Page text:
The erosion in the background is from either the 2011 flood or the 2016 flood in the watershed.

This is the same areas as the flood photos above. You can see the sediment that was dropped in (it looks more sandy here than soil-y) and the grass is knocked over. (This was another exciting scene for NPC staff.)

The signs from this first high water event are all good. Plunketts Creek used its floodplains and is deciding where it wants to settle.

Thank you to Pennsylvania American Water for sponsoring October’s blog!

Plunketts Creek Berm Removal One Step Closer

Approximately 35 members of the Army Reserve’s 333rd Engineering Company based in Reading, PA arrived in Proctor on Sunday, August 1, 2021. The unit trains to build roads, airstrips, and bases, but will spend their summer training removing an earthen berm along Plunketts Creek.

The project began nearly 3 years ago when the Pennsylvania Game Commission was evaluating management needs on State Game Lands 134. PGC personnel recognized that the berm was no longer needed since propagation activities had ended. They saw the opportunity to reconnect the Creek to its floodplain and recreate the habitat that once would have been all along the stream.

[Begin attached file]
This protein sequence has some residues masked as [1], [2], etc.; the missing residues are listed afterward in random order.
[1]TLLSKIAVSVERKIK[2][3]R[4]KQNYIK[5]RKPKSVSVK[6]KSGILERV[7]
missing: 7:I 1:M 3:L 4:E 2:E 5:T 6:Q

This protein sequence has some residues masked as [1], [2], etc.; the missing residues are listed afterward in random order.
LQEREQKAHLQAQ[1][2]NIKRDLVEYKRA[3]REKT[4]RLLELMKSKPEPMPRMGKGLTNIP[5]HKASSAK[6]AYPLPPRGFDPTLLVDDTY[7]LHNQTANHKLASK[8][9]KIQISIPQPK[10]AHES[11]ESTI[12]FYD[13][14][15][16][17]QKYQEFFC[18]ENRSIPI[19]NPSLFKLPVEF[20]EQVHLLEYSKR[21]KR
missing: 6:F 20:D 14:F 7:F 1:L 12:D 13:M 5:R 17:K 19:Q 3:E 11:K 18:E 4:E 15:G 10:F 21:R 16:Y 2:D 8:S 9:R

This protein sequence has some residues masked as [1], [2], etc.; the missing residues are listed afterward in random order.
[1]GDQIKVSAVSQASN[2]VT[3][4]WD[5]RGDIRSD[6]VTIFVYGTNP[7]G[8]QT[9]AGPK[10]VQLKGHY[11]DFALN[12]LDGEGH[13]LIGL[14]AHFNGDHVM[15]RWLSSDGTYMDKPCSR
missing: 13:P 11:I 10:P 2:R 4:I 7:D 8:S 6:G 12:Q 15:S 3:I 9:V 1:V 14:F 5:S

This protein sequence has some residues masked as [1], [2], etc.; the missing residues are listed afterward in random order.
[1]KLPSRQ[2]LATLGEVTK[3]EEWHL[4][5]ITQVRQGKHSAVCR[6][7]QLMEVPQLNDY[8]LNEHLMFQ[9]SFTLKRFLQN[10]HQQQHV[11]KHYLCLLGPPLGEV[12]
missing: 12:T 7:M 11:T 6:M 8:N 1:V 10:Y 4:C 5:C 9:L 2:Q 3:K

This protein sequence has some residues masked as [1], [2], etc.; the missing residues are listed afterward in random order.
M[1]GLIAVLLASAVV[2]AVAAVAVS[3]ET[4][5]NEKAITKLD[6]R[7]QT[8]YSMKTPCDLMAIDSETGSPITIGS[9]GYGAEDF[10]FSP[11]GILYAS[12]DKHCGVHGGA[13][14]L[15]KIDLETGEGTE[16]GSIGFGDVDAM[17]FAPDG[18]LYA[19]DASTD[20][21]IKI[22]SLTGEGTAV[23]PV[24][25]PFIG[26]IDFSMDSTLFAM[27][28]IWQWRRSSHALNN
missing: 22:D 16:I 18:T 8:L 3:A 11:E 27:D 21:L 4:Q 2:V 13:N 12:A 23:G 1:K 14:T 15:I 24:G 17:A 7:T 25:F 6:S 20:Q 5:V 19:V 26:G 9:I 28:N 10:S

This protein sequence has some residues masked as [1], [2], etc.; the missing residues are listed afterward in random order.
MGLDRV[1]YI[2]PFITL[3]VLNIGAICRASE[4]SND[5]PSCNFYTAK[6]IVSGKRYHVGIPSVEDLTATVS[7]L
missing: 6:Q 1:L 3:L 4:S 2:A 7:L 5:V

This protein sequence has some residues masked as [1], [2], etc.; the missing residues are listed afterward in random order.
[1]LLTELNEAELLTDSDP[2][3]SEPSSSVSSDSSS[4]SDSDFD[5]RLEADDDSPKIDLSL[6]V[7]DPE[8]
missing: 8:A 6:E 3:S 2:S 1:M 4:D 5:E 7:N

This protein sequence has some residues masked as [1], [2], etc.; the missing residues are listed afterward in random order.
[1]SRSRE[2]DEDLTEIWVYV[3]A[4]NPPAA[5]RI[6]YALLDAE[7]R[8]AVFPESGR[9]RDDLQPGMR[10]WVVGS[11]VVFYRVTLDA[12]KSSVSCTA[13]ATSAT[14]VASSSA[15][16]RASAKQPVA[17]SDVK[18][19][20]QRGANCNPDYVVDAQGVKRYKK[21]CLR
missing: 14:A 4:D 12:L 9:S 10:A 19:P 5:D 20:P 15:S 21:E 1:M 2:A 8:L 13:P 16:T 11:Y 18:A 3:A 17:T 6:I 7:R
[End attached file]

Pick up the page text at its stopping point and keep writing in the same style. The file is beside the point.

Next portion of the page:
Around the same time the Northcentral Pennsylvania Conservancy had received funds for a project to help improve or maintain water quality in Lycoming County. The site along Plunketts Creek seemed idea. The stream is already designated a High Quality-Cold Water Fishery with a naturally reproducing trout population (the best of the best), but there was concern the water quality could be changing due to the stream becoming wider and more sediment entering the system from sliding hillsides and streambanks.

As the Pennsylvania Game Commission and Northcentral Pennsylvania Conservancy were looking at options for the site at State Game Lands 134, they learned about the military’s Innovative Readiness Training program. The program allows communities to submit potential projects that could be used as a training exercise.

Over the next couple of weeks the 333rd will be working with Pennsylvania Game Commission employees from the Food and Cover program to remove the berm and improve Camp Mountain Road. The Unit is getting experience in a real world situation, the Pennsylvania Game Commission is getting help to improve the State Game Lands along Plunketts Creek and improve access to State Game Lands above the Creek, the residents nearby and downstream should receive less damage during high water events, and Plunketts Creek will be able to better access its floodplain.

August 1, 2, and 3 were spent getting equipment on site, jockeying equipment on the site, installing the silt sock for erosion and sedimentation control and building a wash rack to be able to rinse mud and dirt off the trucks and equipment before it leaves the site. August 4 the work will begin to remove the earthen berm, and it’s scheduled to wrap up on August 20.

Members of the 333rd discuss with the Pennsylvania Game Commission Food and Cover crew logistics of moving equipment from the berm removal site along Plunketts Creek to the road project site on the mounatinside